Anyone with any understanding of eating disorders wouldn’t tell someone with Anorexia to; ‘just eat more.’ No matter how frustrating the illness can be, both for those diagnosed and for their family/friends, it just isn’t a comment that would be made. Why? Because the fact is this; if it was that simple, if all eating disorder sufferers needed to do to recover was ‘eat more’, eating disorders wouldn’t exist, and the mortality rate certainly wouldn’t be as shockingly high as it is (20%.)
Eating disorders are certainly more well known today, which means that more people are aware of what to say/what not to say to those with the illness. Unfortunately, however, exercise addiction, a very real illness that, like eating disorders, has very real, and, if left untreated, very dangerous consequences, is not so well known, and therefore people don’t know what to say/what not to say to those struggling with the illness. Even health care professionals, as discovered from my own experiences, don’t, or at least, didn’t, know what to say.
When, in 2017, I presented with what was, unarguably, an addiction to exercise, I was told by CAMHS (Children and Adolescent Mental Health Services), to just ‘stop exercising.’ If only it was that simple…
Unfortunately, I received no support at all for my exercise addiction. No therapy to help me explore the reasoning behind it. Nothing. It was completely overlooked and, instead, I was immediately diagnosed (wrongfully) with having ‘Anorexia Nervosa’, a result of my low body weight. Now I did end up with Anorexia, though, in my opinion, this was caused by a ‘self-fulfilling prophecy.’ I was told I had it, and so I behaved as though I did and, eventually, I had it ‘for real.’ The root cause of it all though, was my extremely unhealthy, dysfunctional relationship with exercise. If that had been addressed first, when I initially went to the Doctors back in 2017, maybe I wouldn’t have ended up so dangerously unwell, because as is the case with all illnesses, both mental and physical, early intervention is key. The longer the illness gets left untreated, generally, the worse it gets.
It saddens me when I consider the idea that, if only I was taken seriously, maybe I wouldn’t have caused my body lasting damage, landing myself with the onset of Osteoporosis at the age of just 17, and, maybe I wouldn’t have ended up sectioned, spending the best part (or, more appropriately, the ‘worst’ part) of a year in hospital, away from my family, my home, and my life. It’s sad, it’s frustrating, and, more than anything, it needs to change. It needs to change so that anyone else struggling with the very real and, in some cases, life threatening, certainly life debilitating illness, gets the support they need (and so very much deserve…)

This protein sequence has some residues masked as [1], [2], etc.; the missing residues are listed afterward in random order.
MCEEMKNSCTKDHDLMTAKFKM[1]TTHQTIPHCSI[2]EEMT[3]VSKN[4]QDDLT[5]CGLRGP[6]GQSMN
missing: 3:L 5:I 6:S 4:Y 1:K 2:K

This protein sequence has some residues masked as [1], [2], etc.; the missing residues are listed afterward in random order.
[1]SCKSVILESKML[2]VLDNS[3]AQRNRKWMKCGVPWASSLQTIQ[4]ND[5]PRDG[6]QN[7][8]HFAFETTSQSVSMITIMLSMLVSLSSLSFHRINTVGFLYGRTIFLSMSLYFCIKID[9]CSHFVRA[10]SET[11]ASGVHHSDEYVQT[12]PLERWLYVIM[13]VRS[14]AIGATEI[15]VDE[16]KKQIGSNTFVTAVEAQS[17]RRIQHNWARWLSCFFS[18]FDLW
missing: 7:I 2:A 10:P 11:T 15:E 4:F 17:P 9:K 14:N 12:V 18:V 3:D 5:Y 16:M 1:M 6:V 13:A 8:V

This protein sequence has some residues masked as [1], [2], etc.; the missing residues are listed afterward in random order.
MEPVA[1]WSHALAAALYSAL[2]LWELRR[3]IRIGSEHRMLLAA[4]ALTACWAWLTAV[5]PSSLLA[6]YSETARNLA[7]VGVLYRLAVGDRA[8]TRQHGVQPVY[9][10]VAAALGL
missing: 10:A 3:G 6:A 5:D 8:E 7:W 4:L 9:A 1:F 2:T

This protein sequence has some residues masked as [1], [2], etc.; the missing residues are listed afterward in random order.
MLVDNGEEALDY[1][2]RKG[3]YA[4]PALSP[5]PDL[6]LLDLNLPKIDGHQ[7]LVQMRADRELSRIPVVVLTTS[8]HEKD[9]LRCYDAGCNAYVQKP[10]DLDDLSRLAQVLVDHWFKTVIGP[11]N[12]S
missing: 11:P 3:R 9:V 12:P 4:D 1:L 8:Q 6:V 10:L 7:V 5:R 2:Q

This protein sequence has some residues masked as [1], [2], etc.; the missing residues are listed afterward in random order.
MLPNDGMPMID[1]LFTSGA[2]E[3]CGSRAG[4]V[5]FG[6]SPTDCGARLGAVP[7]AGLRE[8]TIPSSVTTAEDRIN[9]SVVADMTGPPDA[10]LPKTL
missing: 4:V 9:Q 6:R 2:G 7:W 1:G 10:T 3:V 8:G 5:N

I must admit, I do feel like a bit of a ‘fraud’ writing about exercise addiction when it feels like I was affected by it another lifetime ago, but rationally I know that I can push that feeling away. Because, despite me no longer feeling an impulse to exercise myself into oblivion (I have completely recovered from that part of my life now), 16-year-old me did feel that impulse. It was what her whole existence was centred around- walking at least 10,000 steps per day. Running at least 40 miles per week, all whilst ignoring her body, and her minds, cries for rest. All whilst she was, ultimately, slowly killing herself.
And so, I remind myself why I must tell my story, not ‘in spite’ of being recovered/of no longer struggling, but because of it. Because I have the headspace to do so now. Because I no longer spend every waking minute exercising or thinking about exercising. Because I have lived to tell the tale, despite living, for someone who was intent on destroying themselves, being far from guaranteed. This is why I tell my story, and I hope that it proves that recovery is possible, despite how far away it can seem when you’re in the midst of it all. More than anything, my hope is that it provides just that- hope– to everyone who needs it.